- I sat at the kitchen table flipping through the mail, seeing bill after bill after bill. I tore open a couple of them immediately, wanting to see the terrible news in its full glory. I began to calculate what I could afford to pay and what I could not, I began to quickly realize that the pile of bills I just received not only wouldn't be covered by the current balance of my checking account, but that my next paycheck would not cover them either—and that was if I spent absolutely nothing on food, gasoline, or anything else. I sat there completely stunned for a moment; then I got up and went into my son's room, closed the door behind me, and sat down in the rocking chair across from his crib. He was so tiny lying there, less than six months old, and sleeping so peacefully there without a worry in the world. As I watched him lie there, gently breathing, emotions poured through me. Guilt. Shame. Embarrassment. Pain. I was failing this wonderful little boy, this child who had already brought incalculable joy into my life. He relied on me for everything, and because of my poor decision-making and my selfishness, I was letting him down. I closed my eyes and didn't realize at first that I was crying, almost uncontrollably. My wife came in and put her arm around me. Eventually my sobbing woke up my son, who also began to cry. Sarah held us both.
- April 2006
Let's make no bones about it: High-interest debt is a prison of your own making. Financial writer Michael Mihalik puts it quite simply: "Debt is slavery."1
Debt increases your risk while at the same time decreasing your opportunities. If you accumulate debt, an unexpected negative event in your life has much more impact than if you were debt free. Similarly, debt often causes you to pass up positive opportunities in your life, such as a job offer or an incredible bargain on a car.
I believe deeply in a debt-free lifestyle. The only additional debt you should ever incur is a home mortgage and, if you do have a mortgage, it should be paid off as quickly as possible. The greatest personal freedom you can have occurs when your monthly bills are as low as possible, and there's no better way to accomplish that goal than to get rid of your debts—all of them.
It sounds like an impossible goal. I know that when I was stuck in an overspending lifestyle, it seemed impossible for me, as well. When I finally realized that I needed to make a change, I still didn't believe it was really possible.
Then, in the course of about three years, we paid off $21,000 in credit card debt, $2,600 in additional consumer debt, $6,600 in car loans, and $17,000 in student loans. Along the way, our financial status became so secure that I was able to walk away from my full-time job and follow my dream of being a full-time writer, giving me an incredibly flexible schedule and much more time to spend with my children.
To put it simply, three years of focused debt repayment completely changed our lives. I have a new career. I have a new home. I have a much more stable marriage. I'm no longer scared at night about our financial position. I no longer dread getting the mail.
Debt was a prison, and we escaped.
How exactly did we do this? Here's a step-by-step guide describing exactly how we managed to extract ourselves from this precarious debt situation and put our lives in a whole new place.
Get Everyone on Board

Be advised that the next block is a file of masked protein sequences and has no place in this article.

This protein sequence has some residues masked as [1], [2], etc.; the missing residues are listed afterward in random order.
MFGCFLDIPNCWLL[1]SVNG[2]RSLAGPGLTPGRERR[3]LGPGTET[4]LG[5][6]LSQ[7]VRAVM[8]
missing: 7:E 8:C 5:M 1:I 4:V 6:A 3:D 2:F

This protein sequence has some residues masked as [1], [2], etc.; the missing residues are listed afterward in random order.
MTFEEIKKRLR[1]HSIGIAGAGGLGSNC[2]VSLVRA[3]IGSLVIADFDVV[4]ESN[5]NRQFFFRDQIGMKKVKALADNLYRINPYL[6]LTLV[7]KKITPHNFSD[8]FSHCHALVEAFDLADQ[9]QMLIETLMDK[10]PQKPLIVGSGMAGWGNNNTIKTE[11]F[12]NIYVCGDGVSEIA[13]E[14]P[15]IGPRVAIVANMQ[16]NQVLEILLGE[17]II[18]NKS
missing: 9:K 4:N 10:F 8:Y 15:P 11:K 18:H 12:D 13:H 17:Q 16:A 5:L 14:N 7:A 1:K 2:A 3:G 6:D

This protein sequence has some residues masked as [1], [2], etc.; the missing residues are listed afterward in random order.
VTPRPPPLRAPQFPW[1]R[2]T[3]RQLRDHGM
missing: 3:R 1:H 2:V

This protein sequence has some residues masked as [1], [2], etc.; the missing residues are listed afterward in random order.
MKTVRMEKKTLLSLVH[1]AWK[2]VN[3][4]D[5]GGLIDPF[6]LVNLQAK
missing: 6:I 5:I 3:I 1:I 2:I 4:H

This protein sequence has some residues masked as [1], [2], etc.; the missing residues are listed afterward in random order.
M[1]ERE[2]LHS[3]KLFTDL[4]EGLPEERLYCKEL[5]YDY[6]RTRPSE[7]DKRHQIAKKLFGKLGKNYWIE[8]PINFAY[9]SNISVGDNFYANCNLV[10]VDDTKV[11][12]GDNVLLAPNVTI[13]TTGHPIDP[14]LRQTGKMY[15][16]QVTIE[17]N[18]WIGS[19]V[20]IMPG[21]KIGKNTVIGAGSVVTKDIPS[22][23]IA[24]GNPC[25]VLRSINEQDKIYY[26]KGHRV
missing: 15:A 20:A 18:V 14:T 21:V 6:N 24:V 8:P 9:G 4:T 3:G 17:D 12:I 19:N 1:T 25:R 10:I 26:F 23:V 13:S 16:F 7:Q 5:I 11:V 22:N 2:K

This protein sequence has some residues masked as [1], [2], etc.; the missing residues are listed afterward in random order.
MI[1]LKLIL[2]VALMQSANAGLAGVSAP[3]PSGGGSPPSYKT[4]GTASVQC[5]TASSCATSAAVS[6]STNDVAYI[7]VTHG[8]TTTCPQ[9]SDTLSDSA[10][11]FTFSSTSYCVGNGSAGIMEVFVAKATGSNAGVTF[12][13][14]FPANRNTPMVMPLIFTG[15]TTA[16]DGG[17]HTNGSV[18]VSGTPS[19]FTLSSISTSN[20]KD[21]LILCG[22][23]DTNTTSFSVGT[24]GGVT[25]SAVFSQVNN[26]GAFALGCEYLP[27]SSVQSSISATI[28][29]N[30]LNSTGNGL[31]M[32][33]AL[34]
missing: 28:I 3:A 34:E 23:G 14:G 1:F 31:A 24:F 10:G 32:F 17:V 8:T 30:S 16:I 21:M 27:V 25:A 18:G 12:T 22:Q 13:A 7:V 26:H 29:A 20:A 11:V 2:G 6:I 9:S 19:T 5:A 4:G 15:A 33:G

We've all heard the horror stories. One spouse secretly racks up $20,000 in credit card debt, while the other one saves and scrimps. One partner talks about the large amount of money in the bank, while in truth there's not much saved at all. Married couples fight—and even separate—because one partner spends with reckless abandon while the other partner is constantly cleaning up the mess and working to keep the couple above water.
In each of these cases, the same problem rears its ugly head: The people in the household are on different pages with regard to the plan for long-term financial security. To put it simply, if you and your partner are not in agreement with your long-term plans, actions on behalf of those long-term plans are useless.
The best opening step in this journey is to simply sit down with your partner and do two things. First, identify the big goals that you have in common. Where do you want to be in five years? Do you want to have children? Do you want to have a nicer home? Do you want to have a different career? Figure out what you both want out of life. From there, look at your financial state—your debts and your income level. What needs to change for those dreams to come true? Don't get bogged down in the specifics at this point—instead, the point is to recognize whether or not you're both open to making changes in your life to achieve the dreams you share.
Remember, actions speak louder than words. Quite often, people will give lip service to the initiative of their partner, but won't make any real change to their own behavior. If this happens, there is a much deeper trust issue in your relationship, one that will require a lot of communication—and perhaps some counseling—to solve. You will not find financial, personal, or career success until you address it.
If you find yourself in this type of situation, move your focus from fixing your finances to fixing your relationship. Take some time to carefully evaluate the entire state of your relationship. Communicate calmly with your partner—don't let emotions run the day. Seek counseling and build a relationship based on trust where you both feel safe expressing your viewpoints and are able to work through disagreements in a rational and healthy fashion.
Without that, you will not be able to work together for a brighter future.